I love horn sections. I hope that I will be a horn player in a next life, or, at the very least, a saxophone repair man. Where have horns gone in popular music? They were a staple of rock, pop, funk, and soul through the ‘70s. They are guaranteed to add pizzazz to a live performance. But they faded. The Stones and Springsteen left them behind, and R&B moved in different directions. They still appear of course – people have proclaimed 2011 as a big year for horns in pop, mainly on the strength of a couple Lady Gaga songs and M83’s “Midnight City” saxophone solo – but they are not much of a factor in the mainstream. Luckily, brass bands like the Soul Rebels Brass Band continue to crusade on behalf of the horn. On their latest album, Unlock Your Mind, they throw soul, rap, and funk into the brass band mix, resulting in a delightful amalgamation of nasty trumpet and trombone lines and feel good tunes.
The album starts with “504”, an ode to New Orleans and also to the sousaphone. The sousaphone is, according to the album’s liner notes, “a member of the tuba family.” It is wielded with lethal effectiveness throughout “504” and Unlock Your Mind as a whole. The sousaphone is stunningly lithe and elastic, while also providing a low end thicker than a normal electric bass, a strong foundation to build from. On “504”, vocals from Sean C. are soulful and smooth, and a trombone solo squirts through the middle of the song. It’s a great opening. The Soul Rebels follow it with a fun cover choice – the Eurythmics hit “Sweet Dreams (Are Made of This)”. It’s always cool to hear what brass bands can do with covers – for an example, look no further than the Hot 8 Brass Band cover of “Sexual Healing”, a complete transformation of Marvin Gaye’s slinky hit. “Sweet Dreams (Are Made of This)” starts like a funeral dirge then switches into high gear, raucous and funky where the original is icy and robotic.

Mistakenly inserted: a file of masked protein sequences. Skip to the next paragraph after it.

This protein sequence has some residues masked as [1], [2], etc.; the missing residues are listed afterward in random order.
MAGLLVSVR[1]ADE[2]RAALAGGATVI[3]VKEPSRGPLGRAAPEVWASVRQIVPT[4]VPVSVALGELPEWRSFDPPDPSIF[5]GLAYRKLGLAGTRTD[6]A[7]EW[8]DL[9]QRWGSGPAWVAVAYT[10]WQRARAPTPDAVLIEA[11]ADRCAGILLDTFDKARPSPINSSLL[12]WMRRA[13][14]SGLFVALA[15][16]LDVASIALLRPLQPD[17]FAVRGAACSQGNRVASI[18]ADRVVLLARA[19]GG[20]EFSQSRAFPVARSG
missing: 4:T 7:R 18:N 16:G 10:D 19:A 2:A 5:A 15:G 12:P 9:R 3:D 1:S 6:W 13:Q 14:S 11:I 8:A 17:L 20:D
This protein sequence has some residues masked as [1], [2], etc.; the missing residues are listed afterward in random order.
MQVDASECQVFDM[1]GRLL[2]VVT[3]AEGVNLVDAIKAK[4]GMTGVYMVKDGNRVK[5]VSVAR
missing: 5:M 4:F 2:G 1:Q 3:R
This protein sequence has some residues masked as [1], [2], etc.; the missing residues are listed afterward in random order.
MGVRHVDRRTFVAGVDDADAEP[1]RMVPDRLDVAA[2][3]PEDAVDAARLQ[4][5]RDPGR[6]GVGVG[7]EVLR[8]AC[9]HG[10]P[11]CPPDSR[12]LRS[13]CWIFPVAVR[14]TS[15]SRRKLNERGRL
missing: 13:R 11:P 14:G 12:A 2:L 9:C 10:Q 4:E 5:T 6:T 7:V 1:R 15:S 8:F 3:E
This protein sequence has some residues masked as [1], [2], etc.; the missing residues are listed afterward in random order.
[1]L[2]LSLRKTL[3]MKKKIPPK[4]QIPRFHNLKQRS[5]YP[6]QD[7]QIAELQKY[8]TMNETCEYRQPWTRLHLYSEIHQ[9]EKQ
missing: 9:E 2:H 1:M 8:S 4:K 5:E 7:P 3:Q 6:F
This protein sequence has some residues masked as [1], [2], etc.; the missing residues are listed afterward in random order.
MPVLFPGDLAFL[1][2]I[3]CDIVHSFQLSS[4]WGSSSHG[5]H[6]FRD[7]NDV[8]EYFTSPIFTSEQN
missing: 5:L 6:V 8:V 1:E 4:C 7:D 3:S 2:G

The Rebels don’t stop there. The title track gets vocals from New Orleans R&B legend Cyril Neville. “Unlock Your Mind” takes on a classic soul reggae feel, as Neville offers up advice on how to improve things after a failed love affair. “I Made It” has falling, disco-influenced horn hits, reminiscent of the intro to Taste of Honey’s classic “Rescue Me”. As the chorus begins, a countering group of horns starts to rise just as the descending ones reach bottom, re-initiating the groove. There is rapping and singing, and the whole thing excels as a loose, feel-good celebration of victory and overcoming obstacles without too much hubris. The rapping isn’t out of this world, but anytime the flow falls short, the horns lift everything back up. It’s refreshing to see a celebration of success without the alienating blast of arrogance that often follows.
Unlock Your Mind is a testimony to the power of horns – in all their squawking, tooting, screaming glory – and a vibrant concoction of different types of music. Until more bands tap into the magic of brass, I’ve got bands like the Soul Rebels Brass Band to give me my fix. And my next life to look forward to.